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Top tips to help you tackle End-to-End

Raring to go: walkers set off from St George’s for last year’s End-to-End (File photograph)

This weekend my LH and a group of friends and colleagues will be cycling the XL Catlin Bermuda End-to-End dressed as Santa and his elves.

Previously, they have done the same dressed as ballerinas, chickens, cave men, superheroes ... the list goes on. People are more interested in sponsoring when costumes are involved and so far their antics have raised more than $100,000 for Bermuda’s charities. It’s also livened up the dress-up box in our house (for the children, people!).

So, whether the sun is shining or the rain is pouring, give them a wave as they go by. You may need to hose down Santa as I am pretty sure he will be roasting in that outfit, though I am sure there will be a few “watering” stops.

If you are doing the End-to-End this year, how well you eat and hydrate will have a big impact on how you feel.

Whether you are doing part of the distance or the whole thing, good luck and enjoy it! The End-to-End is a brilliant way to have fun while contributing to your community. It’s not too late to join in — find all the details at www.bermudaendtoend.com or visit the new Washington Mall. Sign-up there is open from 8.30am until 5pm today.

Sports nutrition for End-to-End

If you have a medical condition, especially diabetes or renal disease, please consult your physician or designated dietitian regarding appropriate nutritional strategies (food and drinks) for endurance events.

• Anticipate. Eating and drinking sensibly before, during and after an endurance event helps to prevent dehydration, low blood sugar and gastric upset.

A nutrient-rich diet also promotes the best possible scenario for restoration, healing and recovery. Don’t eat a dodgy kebab or a vindaloo tonight! Go with something safe and mild.

• Antioxidant protection. Exercise is undeniably healthy, however, vigorous exercise can generate a certain amount of free-radical activity in the body, which can be ageing. This is not an excuse to put your feet up as inactivity is ultimately more harmful. Instead, eat plenty of antioxidant-rich food over the next few days, especially fruit and vegetables, to neutralise the impact of free radicals.

• Carbs are good, but so is protein. Protein is needed for growth, maintenance and repair of lean body mass but this doesn’t mean you need to supplement with a protein powder.

Recreational endurance athletes need 0.80 to one gram of protein per kilogram of body weight per day (exercising four to five times per week for 30 minutes), moderate intensity endurance athletes need 1.2g/kg/day (exercising four to five times per week for 45 to 60 minutes) and elite endurance athletes need 1.6g/kg/day (exercising above the moderate threshold). It’s best to obtain protein from your diet by focusing on quality sources such as lean beef, chicken breast, fish, eggs, organic tofu and brown rice/beans. Quality matters (chicken breast rather than chicken patty) as this affects how the protein is used within your body.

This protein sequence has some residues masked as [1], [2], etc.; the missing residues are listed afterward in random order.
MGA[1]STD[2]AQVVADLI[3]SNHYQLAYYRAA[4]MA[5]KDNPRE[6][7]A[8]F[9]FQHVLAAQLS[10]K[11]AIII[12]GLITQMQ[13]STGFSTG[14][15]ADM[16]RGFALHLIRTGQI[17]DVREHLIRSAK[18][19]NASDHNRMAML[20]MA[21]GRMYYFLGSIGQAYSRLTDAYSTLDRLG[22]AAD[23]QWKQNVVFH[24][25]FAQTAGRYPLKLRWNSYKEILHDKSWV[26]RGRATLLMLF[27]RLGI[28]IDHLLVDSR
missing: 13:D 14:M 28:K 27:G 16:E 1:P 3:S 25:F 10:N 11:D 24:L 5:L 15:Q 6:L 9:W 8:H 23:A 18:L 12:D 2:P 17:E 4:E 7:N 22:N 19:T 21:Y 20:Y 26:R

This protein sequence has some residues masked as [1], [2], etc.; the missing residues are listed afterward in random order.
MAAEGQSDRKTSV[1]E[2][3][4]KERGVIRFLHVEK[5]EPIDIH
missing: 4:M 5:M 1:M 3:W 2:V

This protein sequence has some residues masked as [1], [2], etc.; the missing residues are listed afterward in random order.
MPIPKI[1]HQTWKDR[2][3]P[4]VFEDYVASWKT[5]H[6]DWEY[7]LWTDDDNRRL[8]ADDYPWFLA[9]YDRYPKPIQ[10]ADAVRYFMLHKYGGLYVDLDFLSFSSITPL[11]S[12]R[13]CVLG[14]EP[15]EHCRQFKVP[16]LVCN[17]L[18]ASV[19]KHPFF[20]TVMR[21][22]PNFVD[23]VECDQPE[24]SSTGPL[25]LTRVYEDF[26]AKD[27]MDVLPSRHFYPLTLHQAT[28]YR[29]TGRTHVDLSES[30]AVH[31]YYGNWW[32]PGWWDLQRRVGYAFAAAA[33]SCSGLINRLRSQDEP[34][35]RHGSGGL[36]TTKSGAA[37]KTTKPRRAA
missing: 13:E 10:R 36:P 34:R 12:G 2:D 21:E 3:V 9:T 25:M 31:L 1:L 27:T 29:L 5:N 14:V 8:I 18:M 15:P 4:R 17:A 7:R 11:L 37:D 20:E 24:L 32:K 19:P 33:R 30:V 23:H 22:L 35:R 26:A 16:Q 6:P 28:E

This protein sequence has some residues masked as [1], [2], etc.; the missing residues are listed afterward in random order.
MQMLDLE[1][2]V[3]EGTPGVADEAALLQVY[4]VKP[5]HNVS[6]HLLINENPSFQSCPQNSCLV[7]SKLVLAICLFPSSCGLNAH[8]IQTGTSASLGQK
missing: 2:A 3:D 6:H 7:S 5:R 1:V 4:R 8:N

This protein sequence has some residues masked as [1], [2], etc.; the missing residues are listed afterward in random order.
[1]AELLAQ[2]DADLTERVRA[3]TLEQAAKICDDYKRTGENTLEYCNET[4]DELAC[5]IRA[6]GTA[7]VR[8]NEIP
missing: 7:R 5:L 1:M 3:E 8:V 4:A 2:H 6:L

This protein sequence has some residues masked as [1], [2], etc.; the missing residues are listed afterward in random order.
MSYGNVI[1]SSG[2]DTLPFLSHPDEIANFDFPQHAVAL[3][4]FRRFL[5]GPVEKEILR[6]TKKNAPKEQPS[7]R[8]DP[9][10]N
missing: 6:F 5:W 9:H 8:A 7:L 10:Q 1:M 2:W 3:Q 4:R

• Weight loss. If you are also trying to lose weight, this is more likely to occur with a reduction in the percentage of energy derived from processed foods, rather than a decrease in total energy intake — so don’t diet, eat healthily!

Carbohydrate is necessary for the storage of glycogen in your muscles, which is converted to energy when you exercise, so don’t ditch the carbs, just eat the good ones, such as wholegrains and fruit rather than cookies and candy. Low-carb diets fail to provide adequate nutritional balance and may lead to a loss of lean body mass (muscle protein has to be utilised to fuel a workout).

• On the day. A combination of carbohydrate intake before, as well as during an event, is better than either in isolation, so do eat little and often.

Depletion of energy stores in the body is a major cause of fatigue. Drinking sports drinks during the event can be helpful but you may find that unsweetened coconut water gives you enough of a boost. It’s also dye free!

Also, eat some slow-releasing carbs (porridge, pasta, baked beans, multigrain bread, yoghurt) pre-event. Healthy breakfast suggestions include wholegrain breakfast cereal with low-fat milk and fruit, porridge with low-fat milk and fruit juice, pancakes with maple syrup, toast and jam, baked beans on toast, spaghetti with tomato sauce, jacket potato and baked beans, granola bar and a banana, banana and honey sandwich, fresh fruit salad and low-fat yoghurt, or a smoothie using banana, berries, low-fat milk and yoghurt

• Hydration. You must be well hydrated. Exercise performance is impaired when an individual is dehydrated by as little as 2 per cent of body weight.

Losses in excess of 5 per cent of body weight can decrease performance capacity by 30 per cent. On a hot day, as it’s unlikely that you’ll be able to drink enough fluid to match your rate of sweat-loss, it’s critical to start the event well hydrated. Drink 300 to 600 millilitres of water with your pre-event meal. Then 150 to 300ml water every 15 to 20 minutes, up to one hour before the event, leaving time for a toilet stop!

During the event, if you are doing a long or strenuous distance, use sports drinks or coconut water to stay hydrated, beginning early on in the exercise and well in advance of fatigue.

The advice given in this article is not intended to replace medical advice, but to complement it. Always consult your GP if you have any health concerns. Catherine Burns BA Hons, Dip ION is the managing director of Natural Ltd and a fully qualified Nutritional Therapist trained by the Institute for Optimum Nutrition in the U.K. Please note that she is not a Registered Dietitian. For details, please go to www. natural.bm or call 236-7511. Join Catherine on Facebook: www.facebook.com/nutrifitandnaturalnutritionbermuda